Vanity Fare is a charming tale of food, family, literature, and romance in which a 40-year-old newly single Brooklyn mother embarks on a culinary writing career and finds herself at the center of a deliciously tempting love triangle.
Molly Hagan—“a heroine who’s wittier than Ellen DeGeneres on speed” (New York Times bestselling author Sabrina Jeffries) is overwhelmed. Her cheating husband left her for a younger blonde, her six-year-old son is questioning her authority, and she’s starting a job as a copywriter for a local Brooklyn bakery.
She doesn’t need the complications of a new love. But the bakery’s sexy British pastry chef is determined to win her heart. And there is his intimidating and oh so irresistible business partner...who happens to have a secret that might prevent Molly from getting her own Happily Ever After.
Funny and sweet, Megan Caldwell’s charming romantic novel includes five delicious recipes developed with the pastry chef from Union Square Café.
Set in present-day New York, Caldwell's new novel concerns insecure Brooklynite Molly Hagan, a soon-to-be-single mother heading up an important marketing campaign for sexy celebrity dessert chef Simon Baxter; in the process, she becomes smitten with his colleague. After her erstwhile husband announces that he won't be able to pay child support, Molly accepts an assignment writing copy for a celebrity pastry chef from John, a mutual friend of her and her husband's. But there's more to the job than writing; John wants Molly to "keep an eye on" his cold, shady partner, Natalie Duran, who lands the kind of high-profile clients that John has "only dreamed of." Simon's business partner, Nick, is suspicious of Molly's credentials, but his good looks and soft-spot for Molly's Pok mon-obsessed son make Molly swoon. Will all the flirting between Molly and John, Simon and Molly, and Molly and Nick get in the way of Molly's work, both covert and otherwise? Caldwell, who writes romance novels as Megan Frampton, has a good feel for New York City, name-checking institutions and peopling her world with multiethnic characters. Though the usual chick lit tropes, like convenient coincidences (how many times can Molly run into her husband and his new girlfriend?), make it necessary to suspend one's disbelief, Caldwell's story flows, and although Molly's constant self-doubt and whining can be grating, readers will identify with her attempts to rise from the ashes.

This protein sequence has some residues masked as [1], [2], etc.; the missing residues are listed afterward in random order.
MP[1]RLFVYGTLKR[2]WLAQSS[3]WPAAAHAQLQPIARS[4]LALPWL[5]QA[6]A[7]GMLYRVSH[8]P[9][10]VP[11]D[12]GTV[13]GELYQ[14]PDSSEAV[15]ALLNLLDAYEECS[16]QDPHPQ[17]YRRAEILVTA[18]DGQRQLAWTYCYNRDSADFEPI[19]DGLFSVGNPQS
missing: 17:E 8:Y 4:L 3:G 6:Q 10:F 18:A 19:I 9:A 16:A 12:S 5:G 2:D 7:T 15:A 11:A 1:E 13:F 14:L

Delightfully mindless summer read
VANITY FARE has fun characters and a strong theme. It feels more like a fun conversation with a witty friend than a read. I enjoyed the tongue-in-cheek writing and the cornball puns.